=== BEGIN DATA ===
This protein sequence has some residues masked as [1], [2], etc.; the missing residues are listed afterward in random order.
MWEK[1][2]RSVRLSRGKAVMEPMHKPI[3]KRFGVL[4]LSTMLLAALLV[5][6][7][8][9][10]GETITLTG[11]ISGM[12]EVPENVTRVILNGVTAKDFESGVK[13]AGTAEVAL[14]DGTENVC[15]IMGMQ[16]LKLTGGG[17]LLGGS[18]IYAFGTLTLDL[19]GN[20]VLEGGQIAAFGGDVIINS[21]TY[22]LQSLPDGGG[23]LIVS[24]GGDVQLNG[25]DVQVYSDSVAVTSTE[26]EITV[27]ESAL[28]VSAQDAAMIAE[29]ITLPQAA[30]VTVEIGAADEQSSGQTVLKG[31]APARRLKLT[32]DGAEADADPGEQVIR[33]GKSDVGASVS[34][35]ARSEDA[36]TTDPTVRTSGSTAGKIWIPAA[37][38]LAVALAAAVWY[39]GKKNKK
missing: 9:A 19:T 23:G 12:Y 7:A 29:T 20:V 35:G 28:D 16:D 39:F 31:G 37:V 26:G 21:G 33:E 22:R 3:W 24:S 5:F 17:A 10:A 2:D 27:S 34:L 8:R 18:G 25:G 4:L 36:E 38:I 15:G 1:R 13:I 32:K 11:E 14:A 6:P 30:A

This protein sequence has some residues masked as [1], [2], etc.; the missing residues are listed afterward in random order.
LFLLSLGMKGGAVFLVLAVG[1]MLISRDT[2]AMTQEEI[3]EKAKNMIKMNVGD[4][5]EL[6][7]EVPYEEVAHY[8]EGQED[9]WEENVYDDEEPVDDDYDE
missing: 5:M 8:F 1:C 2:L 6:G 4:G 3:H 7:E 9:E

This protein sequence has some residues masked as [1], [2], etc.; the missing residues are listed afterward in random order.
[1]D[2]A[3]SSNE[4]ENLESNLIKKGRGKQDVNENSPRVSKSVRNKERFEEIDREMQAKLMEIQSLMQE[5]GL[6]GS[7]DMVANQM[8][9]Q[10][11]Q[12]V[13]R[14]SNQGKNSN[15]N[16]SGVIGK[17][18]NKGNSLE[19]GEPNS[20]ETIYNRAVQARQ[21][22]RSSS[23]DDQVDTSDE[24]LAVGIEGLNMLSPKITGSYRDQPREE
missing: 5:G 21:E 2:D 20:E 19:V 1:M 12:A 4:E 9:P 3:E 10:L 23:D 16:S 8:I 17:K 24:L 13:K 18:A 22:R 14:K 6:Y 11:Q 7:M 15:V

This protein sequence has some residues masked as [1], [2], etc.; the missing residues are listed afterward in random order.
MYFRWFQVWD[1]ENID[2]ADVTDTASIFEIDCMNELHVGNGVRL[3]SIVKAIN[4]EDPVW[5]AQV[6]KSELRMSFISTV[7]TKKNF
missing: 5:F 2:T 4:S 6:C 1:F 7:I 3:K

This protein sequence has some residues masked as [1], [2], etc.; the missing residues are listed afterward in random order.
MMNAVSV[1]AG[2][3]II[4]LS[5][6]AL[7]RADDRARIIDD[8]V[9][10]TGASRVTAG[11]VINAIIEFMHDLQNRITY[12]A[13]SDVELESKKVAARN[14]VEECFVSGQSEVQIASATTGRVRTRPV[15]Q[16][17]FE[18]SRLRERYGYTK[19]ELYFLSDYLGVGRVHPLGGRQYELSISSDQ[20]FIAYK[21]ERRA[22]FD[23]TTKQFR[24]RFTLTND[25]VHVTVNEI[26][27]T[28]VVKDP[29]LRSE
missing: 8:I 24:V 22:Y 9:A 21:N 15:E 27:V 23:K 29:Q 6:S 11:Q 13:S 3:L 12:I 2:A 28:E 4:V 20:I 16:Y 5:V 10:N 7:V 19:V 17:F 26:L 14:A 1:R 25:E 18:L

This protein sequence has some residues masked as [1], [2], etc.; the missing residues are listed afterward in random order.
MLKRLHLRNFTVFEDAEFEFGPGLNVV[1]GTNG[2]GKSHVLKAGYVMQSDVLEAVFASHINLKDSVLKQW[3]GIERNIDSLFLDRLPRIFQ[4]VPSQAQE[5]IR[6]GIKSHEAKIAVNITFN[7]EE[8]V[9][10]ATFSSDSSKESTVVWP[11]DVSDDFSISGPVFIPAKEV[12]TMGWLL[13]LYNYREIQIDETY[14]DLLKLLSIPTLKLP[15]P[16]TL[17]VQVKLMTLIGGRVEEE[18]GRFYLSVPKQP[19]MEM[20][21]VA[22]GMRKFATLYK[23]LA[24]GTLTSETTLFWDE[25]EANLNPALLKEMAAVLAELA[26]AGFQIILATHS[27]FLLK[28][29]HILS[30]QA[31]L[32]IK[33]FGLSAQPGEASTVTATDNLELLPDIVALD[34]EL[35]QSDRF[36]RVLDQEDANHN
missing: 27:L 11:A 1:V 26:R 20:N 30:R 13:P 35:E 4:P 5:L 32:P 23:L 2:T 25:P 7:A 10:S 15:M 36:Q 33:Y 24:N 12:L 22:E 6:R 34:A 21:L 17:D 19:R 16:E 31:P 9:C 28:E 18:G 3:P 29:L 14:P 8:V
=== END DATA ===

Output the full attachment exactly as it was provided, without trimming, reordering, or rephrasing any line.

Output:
This protein sequence has some residues masked as [1], [2], etc.; the missing residues are listed afterward in random order.
MWEK[1][2]RSVRLSRGKAVMEPMHKPI[3]KRFGVL[4]LSTMLLAALLV[5][6][7][8][9][10]GETITLTG[11]ISGM[12]EVPENVTRVILNGVTAKDFESGVK[13]AGTAEVAL[14]DGTENVC[15]IMGMQ[16]LKLTGGG[17]LLGGS[18]IYAFGTLTLDL[19]GN[20]VLEGGQIAAFGGDVIINS[21]TY[22]LQSLPDGGG[23]LIVS[24]GGDVQLNG[25]DVQVYSDSVAVTSTE[26]EITV[27]ESAL[28]VSAQDAAMIAE[29]ITLPQAA[30]VTVEIGAADEQSSGQTVLKG[31]APARRLKLT[32]DGAEADADPGEQVIR[33]GKSDVGASVS[34][35]ARSEDA[36]TTDPTVRTSGSTAGKIWIPAA[37][38]LAVALAAAVWY[39]GKKNKK
missing: 9:A 19:T 23:G 12:Y 7:A 29:T 20:V 35:G 28:D 16:D 39:F 31:G 37:V 26:G 21:G 33:E 22:R 3:W 24:S 5:F 17:A 10:A 2:D 27:S 34:L 8:R 18:G 25:G 4:L 36:E 38:I 15:G 1:R 13:I 32:K 11:E 14:A 6:P 30:A

This protein sequence has some residues masked as [1], [2], etc.; the missing residues are listed afterward in random order.
LFLLSLGMKGGAVFLVLAVG[1]MLISRDT[2]AMTQEEI[3]EKAKNMIKMNVGD[4][5]EL[6][7]EVPYEEVAHY[8]EGQED[9]WEENVYDDEEPVDDDYDE
missing: 5:M 8:F 1:C 2:L 6:G 4:G 3:H 7:E 9:E

This protein sequence has some residues masked as [1], [2], etc.; the missing residues are listed afterward in random order.
[1]D[2]A[3]SSNE[4]ENLESNLIKKGRGKQDVNENSPRVSKSVRNKERFEEIDREMQAKLMEIQSLMQE[5]GL[6]GS[7]DMVANQM[8][9]Q[10][11]Q[12]V[13]R[14]SNQGKNSN[15]N[16]SGVIGK[17][18]NKGNSLE[19]GEPNS[20]ETIYNRAVQARQ[21][22]RSSS[23]DDQVDTSDE[24]LAVGIEGLNMLSPKITGSYRDQPREE
missing: 5:G 21:E 2:D 20:E 19:V 1:M 12:A 4:E 9:P 3:E 10:L 23:D 16:S 8:I 17:K 24:L 13:K 18:A 22:R 14:K 6:Y 11:Q 7:M 15:V

This protein sequence has some residues masked as [1], [2], etc.; the missing residues are listed afterward in random order.
MYFRWFQVWD[1]ENID[2]ADVTDTASIFEIDCMNELHVGNGVRL[3]SIVKAIN[4]EDPVW[5]AQV[6]KSELRMSFISTV[7]TKKNF
missing: 5:F 2:T 4:S 6:C 1:F 7:I 3:K

This protein sequence has some residues masked as [1], [2], etc.; the missing residues are listed afterward in random order.
MMNAVSV[1]AG[2][3]II[4]LS[5][6]AL[7]RADDRARIIDD[8]V[9][10]TGASRVTAG[11]VINAIIEFMHDLQNRITY[12]A[13]SDVELESKKVAARN[14]VEECFVSGQSEVQIASATTGRVRTRPV[15]Q[16][17]FE[18]SRLRERYGYTK[19]ELYFLSDYLGVGRVHPLGGRQYELSISSDQ[20]FIAYK[21]ERRA[22]FD[23]TTKQFR[24]RFTLTND[25]VHVTVNEI[26][27]T[28]VVKDP[29]LRSE
missing: 8:I 24:V 22:Y 9:A 21:N 15:E 27:V 23:K 29:Q 6:S 11:Q 13:S 3:L 12:I 2:A 28:E 4:V 20:I 16:Y 5:V 10:N 7:V 19:V 17:F 26:L 14:A 1:R 25:E 18:L

This protein sequence has some residues masked as [1], [2], etc.; the missing residues are listed afterward in random order.
MLKRLHLRNFTVFEDAEFEFGPGLNVV[1]GTNG[2]GKSHVLKAGYVMQSDVLEAVFASHINLKDSVLKQW[3]GIERNIDSLFLDRLPRIFQ[4]VPSQAQE[5]IR[6]GIKSHEAKIAVNITFN[7]EE[8]V[9][10]ATFSSDSSKESTVVWP[11]DVSDDFSISGPVFIPAKEV[12]TMGWLL[13]LYNYREIQIDETY[14]DLLKLLSIPTLKLP[15]P[16]TL[17]VQVKLMTLIGGRVEEE[18]GRFYLSVPKQP[19]MEM[20][21]VA[22]GMRKFATLYK[23]LA[24]GTLTSETTLFWDE[25]EANLNPALLKEMAAVLAELA[26]AGFQIILATHS[27]FLLK[28][29]HILS[30]QA[31]L[32]IK[33]FGLSAQPGEASTVTATDNLELLPDIVALD[34]EL[35]QSDRF[36]RVLDQEDANHN
missing: 27:L 11:A 1:V 26:R 20:N 30:R 13:P 35:E 4:P 5:L 32:P 23:L 2:T 25:P 7:A 10:S 15:M 36:Q 33:Y 24:N 12:L 22:E 6:R 34:A 21:L 17:D 19:R 16:E 31:P 9:C 28:E 18:G 3:P 29:L 14:P 8:V